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FBI wants public, law enforcement to identify signs someone is planning act of extremist violence

Posted: 9:00 PM, Jul 24, 2019
Updated: 2019-07-24 21:00:37-04
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PORT SAINT LUCIE, Fla. — What if you knew how to recognize behavioral signs that someone is plotting a terrorist attack? The FBI, The National Counterterrorism Center, and the Department of Homeland Security are sharing 46 behavioral indicators they've gathered over the years that could reveal someone is planning to carry out an act of extremist violence.

An unclassified version of the report was released in December 2017. The 2019 edition of the Homegrown Violent Extremist Mobilization Indicators report is being shared to help the public at large and local law enforcement identify red flags and decipher whether a violent act could be imminent or weeks, months, years away from being carried out.

Federal agents realize that acts of extremist violence are increasingly becoming homegrown, which means they are domestic and the individual could be your neighbor, coworker, family member or friend and you don't even know it.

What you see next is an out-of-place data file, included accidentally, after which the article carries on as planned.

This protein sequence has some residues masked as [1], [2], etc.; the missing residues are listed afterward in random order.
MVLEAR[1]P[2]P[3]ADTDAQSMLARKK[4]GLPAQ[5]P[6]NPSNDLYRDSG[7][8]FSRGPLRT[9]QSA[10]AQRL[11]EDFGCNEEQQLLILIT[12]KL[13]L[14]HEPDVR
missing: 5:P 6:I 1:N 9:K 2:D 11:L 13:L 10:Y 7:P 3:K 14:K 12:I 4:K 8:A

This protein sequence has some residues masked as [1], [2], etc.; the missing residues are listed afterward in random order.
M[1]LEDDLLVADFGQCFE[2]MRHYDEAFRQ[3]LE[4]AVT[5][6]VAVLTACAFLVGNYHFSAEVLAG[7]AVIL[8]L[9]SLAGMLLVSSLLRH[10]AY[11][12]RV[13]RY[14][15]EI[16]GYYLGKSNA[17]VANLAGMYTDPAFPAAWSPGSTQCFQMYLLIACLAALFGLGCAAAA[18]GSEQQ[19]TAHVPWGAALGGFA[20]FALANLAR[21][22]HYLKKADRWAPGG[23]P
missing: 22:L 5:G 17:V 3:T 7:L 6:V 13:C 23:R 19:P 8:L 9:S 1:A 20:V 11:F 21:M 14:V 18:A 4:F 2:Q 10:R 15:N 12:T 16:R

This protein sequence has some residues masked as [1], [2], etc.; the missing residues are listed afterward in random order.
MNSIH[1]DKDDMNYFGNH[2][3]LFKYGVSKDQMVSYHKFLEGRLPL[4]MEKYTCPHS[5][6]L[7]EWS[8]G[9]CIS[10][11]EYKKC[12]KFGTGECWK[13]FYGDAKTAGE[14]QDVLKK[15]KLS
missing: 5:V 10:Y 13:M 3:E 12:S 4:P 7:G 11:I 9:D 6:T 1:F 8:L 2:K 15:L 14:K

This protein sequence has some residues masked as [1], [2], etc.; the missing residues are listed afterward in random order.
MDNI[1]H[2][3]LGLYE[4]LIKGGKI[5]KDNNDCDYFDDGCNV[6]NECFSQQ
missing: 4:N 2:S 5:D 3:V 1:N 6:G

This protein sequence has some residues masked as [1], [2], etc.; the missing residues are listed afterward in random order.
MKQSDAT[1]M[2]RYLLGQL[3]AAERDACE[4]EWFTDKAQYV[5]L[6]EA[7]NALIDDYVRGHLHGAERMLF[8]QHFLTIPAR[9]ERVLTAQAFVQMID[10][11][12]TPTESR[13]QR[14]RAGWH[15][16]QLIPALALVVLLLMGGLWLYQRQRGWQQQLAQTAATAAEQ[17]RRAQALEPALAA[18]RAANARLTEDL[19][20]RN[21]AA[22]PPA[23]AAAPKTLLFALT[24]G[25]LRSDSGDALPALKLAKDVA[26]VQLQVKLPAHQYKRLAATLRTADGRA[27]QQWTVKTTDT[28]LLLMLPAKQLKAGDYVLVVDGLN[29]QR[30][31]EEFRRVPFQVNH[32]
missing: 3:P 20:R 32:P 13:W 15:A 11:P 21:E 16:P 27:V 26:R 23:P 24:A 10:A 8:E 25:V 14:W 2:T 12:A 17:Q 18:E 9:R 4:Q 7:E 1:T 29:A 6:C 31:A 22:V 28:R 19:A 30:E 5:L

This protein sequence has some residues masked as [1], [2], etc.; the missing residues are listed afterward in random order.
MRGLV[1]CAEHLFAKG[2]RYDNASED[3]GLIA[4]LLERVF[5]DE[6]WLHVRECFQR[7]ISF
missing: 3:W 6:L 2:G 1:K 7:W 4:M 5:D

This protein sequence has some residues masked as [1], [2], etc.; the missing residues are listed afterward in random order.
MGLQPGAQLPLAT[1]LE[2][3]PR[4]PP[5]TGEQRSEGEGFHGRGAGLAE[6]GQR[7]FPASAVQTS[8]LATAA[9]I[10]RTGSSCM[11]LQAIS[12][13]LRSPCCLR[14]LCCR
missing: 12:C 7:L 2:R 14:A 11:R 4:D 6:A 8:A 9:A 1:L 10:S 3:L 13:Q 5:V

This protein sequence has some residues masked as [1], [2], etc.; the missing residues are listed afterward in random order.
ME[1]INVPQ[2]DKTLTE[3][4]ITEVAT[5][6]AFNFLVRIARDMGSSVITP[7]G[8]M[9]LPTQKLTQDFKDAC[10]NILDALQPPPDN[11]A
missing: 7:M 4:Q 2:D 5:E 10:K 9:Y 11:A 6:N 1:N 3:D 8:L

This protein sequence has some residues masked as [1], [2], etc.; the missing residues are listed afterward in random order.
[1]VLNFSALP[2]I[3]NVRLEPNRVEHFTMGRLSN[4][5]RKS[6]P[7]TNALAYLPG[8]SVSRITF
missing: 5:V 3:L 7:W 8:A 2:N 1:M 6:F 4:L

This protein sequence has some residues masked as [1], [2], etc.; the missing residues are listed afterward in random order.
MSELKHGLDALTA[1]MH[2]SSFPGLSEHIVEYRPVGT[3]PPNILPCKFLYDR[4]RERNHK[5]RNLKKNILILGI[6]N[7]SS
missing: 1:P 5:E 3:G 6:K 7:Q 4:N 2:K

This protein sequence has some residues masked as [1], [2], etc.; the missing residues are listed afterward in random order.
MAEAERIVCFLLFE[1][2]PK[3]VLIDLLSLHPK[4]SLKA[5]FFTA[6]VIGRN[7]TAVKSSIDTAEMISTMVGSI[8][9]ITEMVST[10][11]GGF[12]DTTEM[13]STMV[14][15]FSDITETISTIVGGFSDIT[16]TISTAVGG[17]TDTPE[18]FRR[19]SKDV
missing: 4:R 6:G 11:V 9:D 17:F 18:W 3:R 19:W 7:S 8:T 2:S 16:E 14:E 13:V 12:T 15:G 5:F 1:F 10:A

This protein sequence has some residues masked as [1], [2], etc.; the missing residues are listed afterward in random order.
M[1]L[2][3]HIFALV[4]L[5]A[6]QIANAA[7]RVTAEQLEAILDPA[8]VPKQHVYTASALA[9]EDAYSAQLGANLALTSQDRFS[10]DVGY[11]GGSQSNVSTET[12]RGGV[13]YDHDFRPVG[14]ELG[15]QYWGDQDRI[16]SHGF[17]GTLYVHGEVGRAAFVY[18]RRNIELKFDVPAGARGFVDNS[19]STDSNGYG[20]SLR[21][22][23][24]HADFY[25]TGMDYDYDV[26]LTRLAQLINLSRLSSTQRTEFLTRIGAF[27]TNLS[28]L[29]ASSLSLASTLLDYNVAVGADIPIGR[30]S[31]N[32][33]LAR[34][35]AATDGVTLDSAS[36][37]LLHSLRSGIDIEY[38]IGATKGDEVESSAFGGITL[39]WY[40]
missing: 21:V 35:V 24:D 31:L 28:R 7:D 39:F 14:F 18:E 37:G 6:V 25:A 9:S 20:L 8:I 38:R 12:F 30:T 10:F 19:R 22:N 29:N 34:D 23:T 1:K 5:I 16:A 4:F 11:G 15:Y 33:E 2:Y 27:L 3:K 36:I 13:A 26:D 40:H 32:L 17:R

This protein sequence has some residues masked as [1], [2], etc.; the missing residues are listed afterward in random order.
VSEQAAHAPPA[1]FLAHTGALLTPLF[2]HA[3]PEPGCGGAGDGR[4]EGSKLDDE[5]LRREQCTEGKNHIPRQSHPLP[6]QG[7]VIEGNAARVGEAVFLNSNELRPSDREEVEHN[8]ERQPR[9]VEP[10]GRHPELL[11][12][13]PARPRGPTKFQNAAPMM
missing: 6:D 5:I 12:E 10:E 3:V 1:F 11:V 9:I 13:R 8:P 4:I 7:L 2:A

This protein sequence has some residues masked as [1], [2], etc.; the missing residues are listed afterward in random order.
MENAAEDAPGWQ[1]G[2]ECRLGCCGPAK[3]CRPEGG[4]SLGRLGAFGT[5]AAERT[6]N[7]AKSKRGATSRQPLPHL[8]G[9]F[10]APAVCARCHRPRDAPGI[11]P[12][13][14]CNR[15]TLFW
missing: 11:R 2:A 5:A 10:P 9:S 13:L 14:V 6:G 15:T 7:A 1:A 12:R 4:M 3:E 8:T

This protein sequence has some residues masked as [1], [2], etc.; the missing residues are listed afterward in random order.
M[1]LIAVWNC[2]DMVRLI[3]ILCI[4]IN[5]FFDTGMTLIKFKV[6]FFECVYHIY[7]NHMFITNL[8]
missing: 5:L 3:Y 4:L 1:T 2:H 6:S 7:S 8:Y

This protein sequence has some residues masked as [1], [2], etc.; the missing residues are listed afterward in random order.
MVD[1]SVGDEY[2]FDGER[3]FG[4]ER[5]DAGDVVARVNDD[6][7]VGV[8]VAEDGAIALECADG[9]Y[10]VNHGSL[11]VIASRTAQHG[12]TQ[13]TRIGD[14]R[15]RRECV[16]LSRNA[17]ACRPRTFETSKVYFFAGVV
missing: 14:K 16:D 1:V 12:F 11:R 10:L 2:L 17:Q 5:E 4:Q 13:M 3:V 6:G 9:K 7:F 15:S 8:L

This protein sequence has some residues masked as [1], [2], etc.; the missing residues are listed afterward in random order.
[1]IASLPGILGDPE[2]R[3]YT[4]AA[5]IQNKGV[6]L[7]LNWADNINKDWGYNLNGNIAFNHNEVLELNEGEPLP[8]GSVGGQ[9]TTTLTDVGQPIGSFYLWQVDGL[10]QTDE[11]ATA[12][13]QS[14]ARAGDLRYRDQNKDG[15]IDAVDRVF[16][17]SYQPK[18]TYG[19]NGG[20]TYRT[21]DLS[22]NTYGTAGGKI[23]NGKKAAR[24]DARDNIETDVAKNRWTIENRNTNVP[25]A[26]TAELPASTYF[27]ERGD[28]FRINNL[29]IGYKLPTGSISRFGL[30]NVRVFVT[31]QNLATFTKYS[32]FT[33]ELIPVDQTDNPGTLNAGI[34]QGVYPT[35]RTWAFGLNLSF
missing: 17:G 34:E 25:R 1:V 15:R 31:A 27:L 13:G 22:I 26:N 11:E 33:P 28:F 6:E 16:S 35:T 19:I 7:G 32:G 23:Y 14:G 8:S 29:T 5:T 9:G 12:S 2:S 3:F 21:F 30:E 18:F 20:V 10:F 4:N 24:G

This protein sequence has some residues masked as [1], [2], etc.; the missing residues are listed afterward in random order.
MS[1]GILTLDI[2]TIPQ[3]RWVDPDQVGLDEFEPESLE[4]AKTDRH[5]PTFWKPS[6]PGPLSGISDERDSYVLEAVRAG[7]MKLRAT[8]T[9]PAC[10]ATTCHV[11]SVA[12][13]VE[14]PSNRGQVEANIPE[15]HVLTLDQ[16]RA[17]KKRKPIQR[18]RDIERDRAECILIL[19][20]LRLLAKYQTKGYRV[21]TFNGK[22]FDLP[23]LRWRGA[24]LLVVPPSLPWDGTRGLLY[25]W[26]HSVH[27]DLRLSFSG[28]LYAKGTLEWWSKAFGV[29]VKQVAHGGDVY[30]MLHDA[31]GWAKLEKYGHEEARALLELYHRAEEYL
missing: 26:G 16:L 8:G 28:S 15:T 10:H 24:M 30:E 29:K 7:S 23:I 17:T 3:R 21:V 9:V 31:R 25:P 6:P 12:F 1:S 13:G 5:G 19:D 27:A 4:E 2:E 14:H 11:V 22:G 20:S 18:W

"Law enforcement really thought that they could basically do it alone without necessarily the public's input. What we have seen evolve certainly past 9-11, this is a group effort," said Stuart Kaplan, former FBI Special Agent.

The Homegrown Violent Extremist Mobilization Indicators booklet details three categories of behaviors someone might show if they are hours or days from committing a violent act or weeks, months, years from potentially carrying one out.

Kaplan points out some behaviors can't be determined as a red flag on their own, but others like a releasing a last will or martyrdom video can.

"If we see someone on YouTube or we see someone on Facebook post where they are advocating violence to somehow carrying out their ideology, we want those type of indicators brought to the law enforcement community," said Kaplan.

Rabbi Bruce Benson of Temple Beth El Israel in Port Saint Lucie said he's already been talking with law enforcement about addressing security at the synagogue, but learning about this report makes him want to host a community workshop to make sure it's shared.

"I think the idea of how to look at the signals, how to look at benchmarks of who might be a problem, that's important. We are not trained like that as U.S. citizens," said Rabbi Benson.

Kaplan said he believes sharing this report with the public at large could help prevent the next homegrown threat.

"What we have realized is that when we go back and we try to revisit what some of the indicators were that were missed, we consistently have found family, community leaders, our peers, our loved ones, our neighbors all have identifiable observations," said Kaplan about red flags recognized after the fact.